A MULTI-SECTORAL organization of the sugar industry in the country calls on the National Government to implement stricter measures against cartels and traders.
"The presence of cartels and middlemen has long been a problem of the industry as it has a disastrous effect on sugar prices which directly impacts us, sugar producers," Raymond Montinola, convenor of Tatak Kalamay said.
Montinola's pronouncement is in reaction to the statements of Socio-economic Planning Secretary Ernesto Pernia "blaming the cartel system for the high prices of sugar."
Senator Cynthia Villar during her visit to the province Tuesday, revealed that the Sugar Import Permits are given to the traders instead of the food processors who are the biggest sugar consumers.
Such move is subject to the complaints of the food processor that resulted to the moves to liberalize the sugar importation in the country.
Villar also exposed that such move of the SRA may result to cartel.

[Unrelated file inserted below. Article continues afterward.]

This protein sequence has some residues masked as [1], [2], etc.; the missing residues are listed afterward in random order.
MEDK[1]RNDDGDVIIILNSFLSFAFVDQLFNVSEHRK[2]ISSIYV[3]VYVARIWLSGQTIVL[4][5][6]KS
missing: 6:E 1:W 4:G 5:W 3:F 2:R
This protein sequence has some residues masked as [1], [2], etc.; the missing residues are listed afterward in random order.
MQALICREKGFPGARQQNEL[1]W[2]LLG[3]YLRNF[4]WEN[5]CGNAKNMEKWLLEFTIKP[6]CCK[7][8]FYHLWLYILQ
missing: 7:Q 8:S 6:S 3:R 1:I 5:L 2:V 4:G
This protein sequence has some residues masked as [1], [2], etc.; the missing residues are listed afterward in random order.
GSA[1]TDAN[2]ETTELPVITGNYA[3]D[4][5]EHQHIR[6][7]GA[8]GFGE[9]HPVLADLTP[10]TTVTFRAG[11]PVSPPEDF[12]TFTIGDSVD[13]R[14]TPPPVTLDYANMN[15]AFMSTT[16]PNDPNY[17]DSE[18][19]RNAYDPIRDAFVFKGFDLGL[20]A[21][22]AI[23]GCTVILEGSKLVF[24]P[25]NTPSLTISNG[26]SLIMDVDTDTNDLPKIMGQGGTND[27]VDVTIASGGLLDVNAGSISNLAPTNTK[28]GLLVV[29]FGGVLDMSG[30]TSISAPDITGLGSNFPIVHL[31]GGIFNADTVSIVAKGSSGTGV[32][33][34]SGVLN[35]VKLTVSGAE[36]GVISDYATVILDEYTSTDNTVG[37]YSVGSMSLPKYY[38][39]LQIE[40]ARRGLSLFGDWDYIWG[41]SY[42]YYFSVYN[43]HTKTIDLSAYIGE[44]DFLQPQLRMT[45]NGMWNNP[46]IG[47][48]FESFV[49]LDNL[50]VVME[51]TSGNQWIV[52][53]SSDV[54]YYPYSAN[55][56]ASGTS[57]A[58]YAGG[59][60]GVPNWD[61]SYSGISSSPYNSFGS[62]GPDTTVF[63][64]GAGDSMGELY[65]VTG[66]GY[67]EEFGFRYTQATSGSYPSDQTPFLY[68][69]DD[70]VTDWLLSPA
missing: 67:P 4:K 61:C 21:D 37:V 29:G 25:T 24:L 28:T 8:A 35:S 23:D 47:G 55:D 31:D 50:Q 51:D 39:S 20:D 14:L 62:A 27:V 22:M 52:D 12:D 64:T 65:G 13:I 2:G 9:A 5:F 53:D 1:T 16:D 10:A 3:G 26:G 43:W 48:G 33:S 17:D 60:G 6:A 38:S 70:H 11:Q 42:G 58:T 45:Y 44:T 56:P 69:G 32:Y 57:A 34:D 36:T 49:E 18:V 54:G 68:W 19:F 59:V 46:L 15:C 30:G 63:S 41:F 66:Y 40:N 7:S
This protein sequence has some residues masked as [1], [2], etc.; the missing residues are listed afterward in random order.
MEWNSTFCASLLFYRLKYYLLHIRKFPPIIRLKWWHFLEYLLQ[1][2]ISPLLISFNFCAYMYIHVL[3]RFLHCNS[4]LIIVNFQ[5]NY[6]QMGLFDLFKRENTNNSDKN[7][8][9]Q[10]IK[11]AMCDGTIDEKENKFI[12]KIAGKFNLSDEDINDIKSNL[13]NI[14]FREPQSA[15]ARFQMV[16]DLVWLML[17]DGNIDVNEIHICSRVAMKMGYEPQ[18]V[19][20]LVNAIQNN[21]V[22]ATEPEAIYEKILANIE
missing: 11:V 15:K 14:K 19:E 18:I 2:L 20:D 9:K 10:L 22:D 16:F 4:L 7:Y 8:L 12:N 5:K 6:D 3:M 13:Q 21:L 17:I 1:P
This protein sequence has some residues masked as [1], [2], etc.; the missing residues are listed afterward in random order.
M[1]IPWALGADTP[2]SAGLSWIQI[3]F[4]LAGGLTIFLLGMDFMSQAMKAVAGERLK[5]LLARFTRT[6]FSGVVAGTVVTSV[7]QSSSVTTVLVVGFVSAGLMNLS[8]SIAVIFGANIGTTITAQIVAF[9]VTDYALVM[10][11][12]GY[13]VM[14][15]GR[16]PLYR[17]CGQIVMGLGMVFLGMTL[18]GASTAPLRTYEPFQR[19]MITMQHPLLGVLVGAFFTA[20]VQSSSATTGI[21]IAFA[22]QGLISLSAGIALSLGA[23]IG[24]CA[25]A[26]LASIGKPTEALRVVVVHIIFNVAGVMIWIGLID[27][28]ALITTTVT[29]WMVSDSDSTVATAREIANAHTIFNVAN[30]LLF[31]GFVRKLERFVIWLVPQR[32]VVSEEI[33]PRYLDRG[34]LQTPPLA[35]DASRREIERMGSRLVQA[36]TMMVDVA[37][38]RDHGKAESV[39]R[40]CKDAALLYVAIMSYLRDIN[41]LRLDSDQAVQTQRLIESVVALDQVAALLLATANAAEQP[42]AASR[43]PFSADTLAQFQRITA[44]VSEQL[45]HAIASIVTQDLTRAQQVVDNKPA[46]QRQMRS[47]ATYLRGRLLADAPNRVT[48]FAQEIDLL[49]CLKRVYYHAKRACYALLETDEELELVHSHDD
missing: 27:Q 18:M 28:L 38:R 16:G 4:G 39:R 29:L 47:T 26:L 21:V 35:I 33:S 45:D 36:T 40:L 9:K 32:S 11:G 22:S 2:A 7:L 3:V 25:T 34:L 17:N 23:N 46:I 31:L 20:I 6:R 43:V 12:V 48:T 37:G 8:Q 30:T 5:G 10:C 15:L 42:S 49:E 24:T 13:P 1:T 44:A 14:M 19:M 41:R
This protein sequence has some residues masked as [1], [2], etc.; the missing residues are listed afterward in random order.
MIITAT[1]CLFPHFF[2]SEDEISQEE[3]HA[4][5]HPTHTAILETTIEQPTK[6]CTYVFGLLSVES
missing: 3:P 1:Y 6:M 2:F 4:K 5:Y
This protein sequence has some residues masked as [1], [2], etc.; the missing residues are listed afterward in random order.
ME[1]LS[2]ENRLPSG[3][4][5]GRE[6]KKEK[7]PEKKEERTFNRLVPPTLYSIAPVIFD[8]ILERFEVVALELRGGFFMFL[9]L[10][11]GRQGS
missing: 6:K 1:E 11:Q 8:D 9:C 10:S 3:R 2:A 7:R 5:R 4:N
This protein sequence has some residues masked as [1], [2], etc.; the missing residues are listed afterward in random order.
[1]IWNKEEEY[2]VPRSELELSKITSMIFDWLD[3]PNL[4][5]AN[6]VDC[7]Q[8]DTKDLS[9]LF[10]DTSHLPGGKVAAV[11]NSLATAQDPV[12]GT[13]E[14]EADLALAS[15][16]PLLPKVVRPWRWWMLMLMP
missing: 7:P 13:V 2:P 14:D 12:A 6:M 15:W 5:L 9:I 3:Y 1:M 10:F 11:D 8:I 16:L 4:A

Pernia said many people were involved in the trading of the staple and must be investigated.
“I think there’s too many handlers, too many middleman involved in the process,” he said.
Pressed to comment on the Senate’s request to defer the liberalization of the sugar industry, Pernia agreed that the government need not to fully deregulate it.
“Well, we’ll probably do it slowly. We’ll try other steps first. If they succeed, then there may be no need for full-scale liberalization,” he said.
Last week, senators asked President Rodrigo Duterte, through Resolution 213, “not to pursue the planned liberalization,” warning that it would negatively affect sugar farmers and industry workers in 20 provinces.
Montinola also it "is an issue of enforcement and we join the call for stricter measures to control such and serious prosecution of those caught."
Winnie Sancho, convenor of Save the Sugar Industry Movement, said that "Probably Sec. Pernia is right, it is the sugar traders and cartels that were responsible for the increase of domestic or table sugar in the groceries and supermarkets."
"The small farmers and producers has nothing to do and does not profit from it. While sugar liberalization is put on hold, we should be vigilant," he pointed out.
Sancho said "It is not a time to rejoice because this is only temporary for now."